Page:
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Hammer and Champy (1993) define BPR as "... the fundamental rethinking and radical redesign of business processes to achieve dramatic improvements in critical contemporary measures of performance, such as cost, quality, service, and speed."
Thomas Davenport (1993), another well-known BPR theorist, uses the term process innovation, which he says ”encompasses the envisioning of new work strategies, the actual process design activity, and the implementation of the change in all its complex technological, human, and organizational dimensions”.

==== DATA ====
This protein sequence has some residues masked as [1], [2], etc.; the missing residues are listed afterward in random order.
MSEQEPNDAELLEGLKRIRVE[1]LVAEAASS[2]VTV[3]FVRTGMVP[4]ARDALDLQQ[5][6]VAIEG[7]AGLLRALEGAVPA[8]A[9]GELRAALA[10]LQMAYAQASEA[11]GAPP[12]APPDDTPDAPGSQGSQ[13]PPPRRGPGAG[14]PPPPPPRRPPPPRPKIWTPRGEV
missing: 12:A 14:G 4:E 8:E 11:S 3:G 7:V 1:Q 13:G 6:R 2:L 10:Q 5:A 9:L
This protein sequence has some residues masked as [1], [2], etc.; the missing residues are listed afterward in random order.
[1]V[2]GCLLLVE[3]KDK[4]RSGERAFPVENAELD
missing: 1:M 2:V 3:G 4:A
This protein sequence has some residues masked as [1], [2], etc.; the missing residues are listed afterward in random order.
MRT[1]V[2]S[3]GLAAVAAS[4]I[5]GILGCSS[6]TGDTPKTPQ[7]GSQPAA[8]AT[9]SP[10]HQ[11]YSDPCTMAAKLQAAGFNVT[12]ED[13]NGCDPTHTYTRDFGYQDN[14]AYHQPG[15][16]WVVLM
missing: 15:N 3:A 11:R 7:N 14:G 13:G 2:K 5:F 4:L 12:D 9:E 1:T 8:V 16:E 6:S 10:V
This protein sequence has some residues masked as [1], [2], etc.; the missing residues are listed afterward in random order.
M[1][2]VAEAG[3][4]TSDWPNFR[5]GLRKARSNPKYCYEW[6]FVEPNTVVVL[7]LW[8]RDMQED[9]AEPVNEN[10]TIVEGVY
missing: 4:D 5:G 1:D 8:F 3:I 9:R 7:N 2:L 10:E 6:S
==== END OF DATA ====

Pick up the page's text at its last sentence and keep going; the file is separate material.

Finally, Johansson et al. (1993) provide a description of BPR relative to other process-oriented views, such as Total Quality Management (TQM) and Just-in-time (JIT), and state: "Business Process Reengineering, although a close relative, seeks radical rather than merely continuous improvement. It escalates the efforts of JIT and TQM to make process orientation a strategic tool and a core competence of the organization. BPR concentrates on core business processes, and uses the specific techniques within the JIT and TQM ”toolboxes” as enablers, while broadening the process vision."